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T-Cell Lymphoma in HIV-Infected Patients

Arzoo, Karo K. MD*; Bu, Xiangdong MD†; Espina, Byron M. MA*; Seneviratne, Lasika MD*; Nathwani, Bharat MD†; Levine, Alexandra M. MD*

JAIDS Journal of Acquired Immune Deficiency Syndromes: 15 August 2004 - Volume 36 - Issue 5 - pp 1020-1027
Clinical Science

Summary: Linkage of AIDS and cancer registries has indicated an increase in T-cell lymphomas among individuals infected with the HIV. The characteristics of T-cell versus B-cell lymphoma in HIV-infected patients are not well described. Retrospectively, 11 cases of T-cell lymphoma were identified from the AIDS-Lymphoma Registry at the University of Southern California. These patients were compared with 418 consecutive HIV-seropositive patients with B-cell lymphoma diagnosed and treated within the same time period. T-cell lymphomas comprised 3% of all AIDS lymphomas. Pathologic types included peripheral T-cell lymphoma in 5; anaplastic large cell lymphoma in 3; and angioimmunoblastic, enteropathy type, and human T-cell lymphotropic virus-I–related adult T-cell lymphoma/leukemia in 1 case each. No differences in demographic characteristics, history of prior opportunistic infection, or immunologic characteristics were observed between T-cell and B-cell cases. Extranodal involvement of the skin (36% vs. 2%, P < 0.001) and bone marrow (45% vs. 15%, P = 0.019) was significantly more common in T-cell lymphomas. The median survival of patients with T-cell lymphomas was not significantly different from that of B-cell lymphoma patients (10.6 vs. 6.6 months, P = 0.13). T-cell lymphomas in HIV-infected patients represent a spectrum of pathologic types. T-cell lymphomas differ from B-cell cases in terms of a higher propensity for skin and bone marrow involvement. The median survival of patients with T-cell lymphoma is comparable to that of patients with B-cell AIDS-related lymphoma.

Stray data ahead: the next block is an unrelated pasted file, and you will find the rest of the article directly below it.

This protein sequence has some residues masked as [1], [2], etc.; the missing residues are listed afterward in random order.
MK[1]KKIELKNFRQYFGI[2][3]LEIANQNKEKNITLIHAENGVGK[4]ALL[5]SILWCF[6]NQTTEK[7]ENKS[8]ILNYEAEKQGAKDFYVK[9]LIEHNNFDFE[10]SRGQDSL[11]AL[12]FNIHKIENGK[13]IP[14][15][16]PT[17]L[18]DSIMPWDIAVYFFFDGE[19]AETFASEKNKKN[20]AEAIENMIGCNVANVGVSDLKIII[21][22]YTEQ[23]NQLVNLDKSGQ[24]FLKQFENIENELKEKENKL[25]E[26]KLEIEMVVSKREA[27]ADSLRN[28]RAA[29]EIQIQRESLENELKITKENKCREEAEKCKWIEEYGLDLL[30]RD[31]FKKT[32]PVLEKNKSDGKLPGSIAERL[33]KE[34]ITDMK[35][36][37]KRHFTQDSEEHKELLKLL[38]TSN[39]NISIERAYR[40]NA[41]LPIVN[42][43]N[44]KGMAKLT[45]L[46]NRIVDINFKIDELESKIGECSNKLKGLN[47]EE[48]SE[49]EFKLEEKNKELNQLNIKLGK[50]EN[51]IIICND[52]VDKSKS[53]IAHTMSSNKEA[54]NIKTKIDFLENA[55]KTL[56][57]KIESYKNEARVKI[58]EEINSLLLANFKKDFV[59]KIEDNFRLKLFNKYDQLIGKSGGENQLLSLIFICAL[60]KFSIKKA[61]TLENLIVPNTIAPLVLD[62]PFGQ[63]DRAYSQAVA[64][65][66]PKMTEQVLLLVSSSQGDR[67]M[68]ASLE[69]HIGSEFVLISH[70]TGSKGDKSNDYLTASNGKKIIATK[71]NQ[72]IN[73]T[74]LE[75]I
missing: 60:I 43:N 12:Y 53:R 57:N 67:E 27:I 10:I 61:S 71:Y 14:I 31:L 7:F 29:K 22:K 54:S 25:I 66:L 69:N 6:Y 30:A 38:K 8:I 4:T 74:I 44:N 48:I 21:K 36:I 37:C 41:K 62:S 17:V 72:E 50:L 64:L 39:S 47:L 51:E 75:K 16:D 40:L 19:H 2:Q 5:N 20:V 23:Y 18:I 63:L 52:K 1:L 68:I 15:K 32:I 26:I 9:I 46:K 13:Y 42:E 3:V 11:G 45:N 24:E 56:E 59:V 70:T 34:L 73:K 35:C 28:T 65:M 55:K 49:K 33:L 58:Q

From the *Department of Medicine; and †Department of Pathology, Keck School of Medicine, University of Southern California, Los Angeles, CA.

Received for publication May 19, 2003; accepted April 19, 2004.

Reprints: Alexandra M. Levine, University of Southern California/Norris Cancer Hospital and Research Institute, 1441 Eastlake Avenue, MS-34, Los Angeles, CA 90033 (e-mail: